Maryland general contractor license and insurance requirements

Maryland general contractor license and insurance requirements

Amy Beardsley
By Amy Beardsley
Dec 29, 2023
1 min read

Maryland’s requirements for a general contractor license are split between state and local governments. Each of the 23 counties in the state has a Clerk of the Circuit Court that issues licenses for new residential and commercial construction projects. By contrast, the state government issues general contractor licenses for home improvements and other areas of specialization.

Continue reading to learn more about:

How to become a general contractor in Maryland

The process of becoming a general contractor in Maryland depends on the kind of work you want to do. Here are the basics you need to know.

Construction license

You’ll apply for a construction license with the Clerk of the Circuit Court in your county if you plan to work on new construction projects, excavating or curbing and paving streets or sidewalks.

Home improvement contractor’s license

If you plan to work on existing residential property, you must get your Maryland home improvement contractor’s license from the Maryland Home Improvement Commission (MHIC).

Waterfront, wetlands, and wharf contractors license

The Marine Contractors Licensing Board handles licensing for general contractors that work on projects involving waterfront structures, such as boathouses, piers, ramps and wetland observation decks.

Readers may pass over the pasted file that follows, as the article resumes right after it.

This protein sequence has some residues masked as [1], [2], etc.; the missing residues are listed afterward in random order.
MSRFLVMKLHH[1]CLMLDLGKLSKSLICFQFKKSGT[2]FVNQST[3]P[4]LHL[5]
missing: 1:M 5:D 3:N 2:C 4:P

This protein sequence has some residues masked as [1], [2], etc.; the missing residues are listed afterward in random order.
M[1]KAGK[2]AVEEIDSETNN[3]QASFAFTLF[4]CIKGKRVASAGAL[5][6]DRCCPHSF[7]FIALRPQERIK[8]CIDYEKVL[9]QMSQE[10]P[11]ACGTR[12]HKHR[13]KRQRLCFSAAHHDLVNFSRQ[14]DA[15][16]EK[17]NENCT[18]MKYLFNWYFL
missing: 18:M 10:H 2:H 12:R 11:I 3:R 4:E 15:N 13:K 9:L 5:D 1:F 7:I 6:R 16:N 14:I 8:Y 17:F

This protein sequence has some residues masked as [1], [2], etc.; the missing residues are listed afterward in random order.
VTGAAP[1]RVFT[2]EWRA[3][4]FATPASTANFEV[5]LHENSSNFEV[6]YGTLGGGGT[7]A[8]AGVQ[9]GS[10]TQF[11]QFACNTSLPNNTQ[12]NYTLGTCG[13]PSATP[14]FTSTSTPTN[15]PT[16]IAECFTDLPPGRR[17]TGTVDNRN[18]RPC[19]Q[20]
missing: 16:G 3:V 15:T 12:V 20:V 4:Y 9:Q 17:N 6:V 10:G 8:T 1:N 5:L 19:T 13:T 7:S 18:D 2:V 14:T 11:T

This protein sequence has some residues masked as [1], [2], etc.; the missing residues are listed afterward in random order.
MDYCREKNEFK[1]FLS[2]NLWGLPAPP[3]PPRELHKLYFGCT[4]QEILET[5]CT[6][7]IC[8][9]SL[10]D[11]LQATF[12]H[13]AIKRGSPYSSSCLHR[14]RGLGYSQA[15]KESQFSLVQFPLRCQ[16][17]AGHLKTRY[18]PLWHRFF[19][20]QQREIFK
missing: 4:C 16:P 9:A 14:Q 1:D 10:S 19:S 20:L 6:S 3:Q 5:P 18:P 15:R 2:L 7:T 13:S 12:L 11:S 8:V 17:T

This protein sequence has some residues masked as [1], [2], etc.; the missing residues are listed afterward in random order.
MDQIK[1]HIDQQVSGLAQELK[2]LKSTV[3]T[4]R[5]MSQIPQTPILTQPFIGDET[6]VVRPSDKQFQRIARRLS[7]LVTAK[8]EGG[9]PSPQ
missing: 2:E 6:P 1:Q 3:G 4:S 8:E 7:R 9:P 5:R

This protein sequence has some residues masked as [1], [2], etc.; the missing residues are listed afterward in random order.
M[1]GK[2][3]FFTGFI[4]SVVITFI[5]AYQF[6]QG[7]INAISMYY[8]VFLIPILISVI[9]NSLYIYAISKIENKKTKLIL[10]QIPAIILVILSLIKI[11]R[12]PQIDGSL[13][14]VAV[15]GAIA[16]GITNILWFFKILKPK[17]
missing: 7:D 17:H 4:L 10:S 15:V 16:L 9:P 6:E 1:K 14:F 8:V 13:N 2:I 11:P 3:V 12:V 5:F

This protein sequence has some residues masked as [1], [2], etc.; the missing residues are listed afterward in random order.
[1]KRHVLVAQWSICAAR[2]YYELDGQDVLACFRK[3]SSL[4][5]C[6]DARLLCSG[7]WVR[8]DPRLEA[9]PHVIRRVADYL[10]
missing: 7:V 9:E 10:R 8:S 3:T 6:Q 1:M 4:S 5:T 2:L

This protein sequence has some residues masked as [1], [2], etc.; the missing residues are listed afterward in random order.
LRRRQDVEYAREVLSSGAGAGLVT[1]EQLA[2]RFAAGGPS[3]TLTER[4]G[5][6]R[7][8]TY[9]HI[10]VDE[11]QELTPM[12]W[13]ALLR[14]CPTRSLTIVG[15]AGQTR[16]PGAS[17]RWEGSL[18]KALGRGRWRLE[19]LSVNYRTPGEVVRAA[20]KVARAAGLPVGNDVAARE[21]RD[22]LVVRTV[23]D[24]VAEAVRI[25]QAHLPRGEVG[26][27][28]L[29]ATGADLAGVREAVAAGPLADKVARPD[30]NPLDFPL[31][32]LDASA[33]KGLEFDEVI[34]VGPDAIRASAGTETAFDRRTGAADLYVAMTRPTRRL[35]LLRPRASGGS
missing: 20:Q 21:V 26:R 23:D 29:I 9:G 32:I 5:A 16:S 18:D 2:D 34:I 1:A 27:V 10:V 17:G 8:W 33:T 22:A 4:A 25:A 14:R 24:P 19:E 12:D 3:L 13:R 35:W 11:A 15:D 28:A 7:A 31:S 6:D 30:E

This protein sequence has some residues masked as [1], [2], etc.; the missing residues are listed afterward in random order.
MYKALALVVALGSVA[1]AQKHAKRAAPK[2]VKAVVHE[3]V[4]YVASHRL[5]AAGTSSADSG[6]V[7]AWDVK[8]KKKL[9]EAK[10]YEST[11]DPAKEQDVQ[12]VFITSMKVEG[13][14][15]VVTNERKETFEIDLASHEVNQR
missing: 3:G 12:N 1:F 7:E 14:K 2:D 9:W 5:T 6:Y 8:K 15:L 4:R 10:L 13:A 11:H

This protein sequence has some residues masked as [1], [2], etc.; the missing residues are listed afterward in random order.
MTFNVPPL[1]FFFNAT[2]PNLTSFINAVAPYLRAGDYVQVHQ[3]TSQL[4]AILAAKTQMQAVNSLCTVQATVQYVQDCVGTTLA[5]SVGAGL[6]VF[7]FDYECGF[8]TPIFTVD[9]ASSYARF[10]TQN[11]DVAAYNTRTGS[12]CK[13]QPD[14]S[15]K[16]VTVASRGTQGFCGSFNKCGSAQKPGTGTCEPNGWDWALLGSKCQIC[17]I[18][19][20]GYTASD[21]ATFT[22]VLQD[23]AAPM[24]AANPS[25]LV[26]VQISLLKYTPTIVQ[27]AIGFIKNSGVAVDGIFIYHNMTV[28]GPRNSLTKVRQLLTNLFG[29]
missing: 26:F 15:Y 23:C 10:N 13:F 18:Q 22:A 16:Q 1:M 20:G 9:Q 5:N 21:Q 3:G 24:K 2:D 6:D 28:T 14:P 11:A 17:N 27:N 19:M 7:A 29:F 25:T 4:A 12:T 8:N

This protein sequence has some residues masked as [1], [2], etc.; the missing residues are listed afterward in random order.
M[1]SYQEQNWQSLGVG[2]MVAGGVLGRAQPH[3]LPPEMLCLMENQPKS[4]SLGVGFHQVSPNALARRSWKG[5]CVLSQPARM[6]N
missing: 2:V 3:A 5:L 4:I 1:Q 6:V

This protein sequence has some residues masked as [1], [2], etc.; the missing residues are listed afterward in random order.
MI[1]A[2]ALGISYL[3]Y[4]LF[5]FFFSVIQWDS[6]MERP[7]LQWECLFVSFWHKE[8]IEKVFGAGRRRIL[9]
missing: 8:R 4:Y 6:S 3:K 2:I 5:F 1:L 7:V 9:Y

Specialization licenses

Maryland also requires professional licenses at the state level if you plan to work in an area of specialization, such as HVAC or electrical work.

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How to get a general contractor license in Maryland

The requirements for a general contractor license in Maryland depend on the type of work you want to do.

For the construction license, requirements vary by county. Contact the clerk at your county’s Circuit Court Office to find the steps that apply to you.

To obtain a Maryland Home Improvement Contractor’s License, you’ll need the following:

  • Two years of experience
  • Pass a licensing examination
  • Meet financial guidelines (have more assets than debt) or purchase a surety bond
  • Pass a credit check
  • Have a Certificate of Good Standing (if you represent a corporation)
  • Purchase $50,000 of contractors liability insurance
  • Obtain approval of your business name (if different from your real name)

If you also want to specialize in a specific trade in addition to being a general contractor, each area will have its own requirements.

For example, a plumbing license has multiple license types you can earn, from apprentice to journey plumber. A journey plumber needs at least four years as an apprentice, 7,500 hours of training under a master plumber, 32 hours of training in backflow prevention device testing, and a passing score on a written exam.

Contact your local circuit court to begin the application process if you want a construction license.

If you want a license for home improvements, you can start the application on the Maryland Department of Labor, Licensing and Regulation application page. Download and fill out the necessary paperwork, take any applicable exams and pay the fees.